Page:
Sunday, December 07, 2008

X Misses The Spot

Just to take a massive shit onto what had been a pretty reasonable weekend, I watched The X-Files: I Want To Believe. I think the extreme cold has seeped through my thick skull to freeze my basal ganglia, which otherwise would have stopped me from taking it down off the shelf. Either that or part of my thought process is to catch up with movies I studiously avoided during their cinema release, in which case it’s making me act like a complete tool.

Why I bothered to watch it is a question I’m going to be asking myself for a very long time to come. Why they bothered making it in the first place is something else altogether. I’m sure that’s being asked by many of the 20th Century Fox executives who, if not looking down the barrel of a gun, are probably ruminating over the question as they stare at the bottom of a whiskey glass.

I doubt the studio Christmas is going to be a barrel of laughs. While Warner Bros. Pictures have been raking it in, hand over fist, with The Dark Knight (which at least took some of the sting off the big-budget crash and burn of Speed Racer), and Paramount Pictures found a license to print money with the better than expected Iron Man, and worse that expected Indiana Jones and the Kingdom of the Crystal Skull, Fox just seemed to serve up one dismal flop after another.

From summer onwards, the studio failed to find an audience for the Eddie Murphy “comedy” Meet Dave (which, at a cost of $60 million made $50.5 million worldwide), science fiction nonsense Babylon A.D. (budget $70 million/$71.5 box office worldwide), and kids adventure City of Ember (budget $55 million/$12.25 box office worldwide). And the budget figure is the production budget, therefore not including all the millions spent on prints and advertising to try and drum up business.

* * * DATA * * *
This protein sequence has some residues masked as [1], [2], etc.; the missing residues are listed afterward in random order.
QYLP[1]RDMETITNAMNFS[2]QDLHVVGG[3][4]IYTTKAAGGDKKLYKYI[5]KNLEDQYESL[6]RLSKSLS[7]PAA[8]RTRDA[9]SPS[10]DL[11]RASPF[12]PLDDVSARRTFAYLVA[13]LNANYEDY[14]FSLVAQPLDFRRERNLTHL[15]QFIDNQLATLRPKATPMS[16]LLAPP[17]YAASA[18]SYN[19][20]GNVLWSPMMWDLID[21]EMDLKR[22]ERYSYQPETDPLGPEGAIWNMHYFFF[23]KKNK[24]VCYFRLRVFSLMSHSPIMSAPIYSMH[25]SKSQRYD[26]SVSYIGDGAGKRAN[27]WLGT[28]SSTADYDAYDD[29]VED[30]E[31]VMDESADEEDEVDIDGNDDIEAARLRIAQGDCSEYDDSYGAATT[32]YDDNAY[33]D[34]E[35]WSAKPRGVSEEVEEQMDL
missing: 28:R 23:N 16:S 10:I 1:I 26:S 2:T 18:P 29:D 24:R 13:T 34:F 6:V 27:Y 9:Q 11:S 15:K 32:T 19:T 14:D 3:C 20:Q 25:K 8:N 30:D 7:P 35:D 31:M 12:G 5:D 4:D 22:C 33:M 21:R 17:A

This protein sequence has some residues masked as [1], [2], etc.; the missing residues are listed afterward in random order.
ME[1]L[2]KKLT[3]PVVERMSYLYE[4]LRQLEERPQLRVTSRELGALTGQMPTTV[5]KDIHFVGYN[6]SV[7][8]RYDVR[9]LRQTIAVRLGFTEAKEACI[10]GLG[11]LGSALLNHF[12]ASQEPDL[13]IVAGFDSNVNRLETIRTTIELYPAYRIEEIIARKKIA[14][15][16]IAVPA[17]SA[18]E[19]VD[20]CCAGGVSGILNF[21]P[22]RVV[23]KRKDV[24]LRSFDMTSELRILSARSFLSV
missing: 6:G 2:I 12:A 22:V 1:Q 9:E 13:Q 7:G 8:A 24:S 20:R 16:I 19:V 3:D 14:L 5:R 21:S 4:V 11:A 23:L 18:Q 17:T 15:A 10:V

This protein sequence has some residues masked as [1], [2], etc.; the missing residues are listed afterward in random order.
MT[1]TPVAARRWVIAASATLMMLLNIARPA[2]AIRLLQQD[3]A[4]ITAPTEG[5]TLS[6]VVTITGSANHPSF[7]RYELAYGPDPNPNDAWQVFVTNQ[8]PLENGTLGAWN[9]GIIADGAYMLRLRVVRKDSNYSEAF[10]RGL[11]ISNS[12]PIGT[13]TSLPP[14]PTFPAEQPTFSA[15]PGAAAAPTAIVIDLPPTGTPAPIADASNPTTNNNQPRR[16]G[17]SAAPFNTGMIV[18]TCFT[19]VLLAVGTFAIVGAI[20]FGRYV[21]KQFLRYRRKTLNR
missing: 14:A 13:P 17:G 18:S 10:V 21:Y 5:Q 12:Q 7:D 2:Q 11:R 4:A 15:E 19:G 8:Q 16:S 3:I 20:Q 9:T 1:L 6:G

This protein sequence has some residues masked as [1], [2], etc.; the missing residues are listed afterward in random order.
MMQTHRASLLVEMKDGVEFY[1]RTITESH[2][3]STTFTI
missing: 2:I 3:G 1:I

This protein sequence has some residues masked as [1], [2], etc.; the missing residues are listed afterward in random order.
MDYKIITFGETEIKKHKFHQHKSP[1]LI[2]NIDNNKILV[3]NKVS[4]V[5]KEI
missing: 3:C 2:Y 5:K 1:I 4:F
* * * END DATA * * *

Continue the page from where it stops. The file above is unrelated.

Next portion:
The movie that made the most money for the studio was Alvin and the Chipmunks, which returned $360.5 million worldwide from a $60 million production budget, and that was actually released around this time last year. Their most successful film that came out in 2008 was Dr. Seuss' Horton Hears a Who!, produced by Blue Sky Studios who make the Ice Age movies, taking $297 million from an $85 million budget. I guess these are the kinds of films that will give Fox addition revenue from the home entertainment market as well.

If anything it shows that Fox has learnt to let someone else make their animated features while they just have the job of releasing them. After Dreamworks and Warner Bros. set up their own studios, the studio followed suit with Fox Animation Studios, based in Phoenix, Arizona, of all places. But all they could come up with was Anastasia and Titan A.E., and that was pretty much it.

So that brings me to The X-Files: I Want to Believe. With a budget of $30 million, it crawled to a worldwide box office of just over $68 million, with almost seventy per cent of that figure coming from foreign territories. At the UK premiere Gillian Anderson complained that the reason for the film tanking in the US was because it opened the weekend after The Dark Knight. That may have been the party line, but I suspect the real reason was because the movie was just bad. One reason for the preamble is because, hardly any time after watching it, I’ve been desperately trying to remember what it was actually about.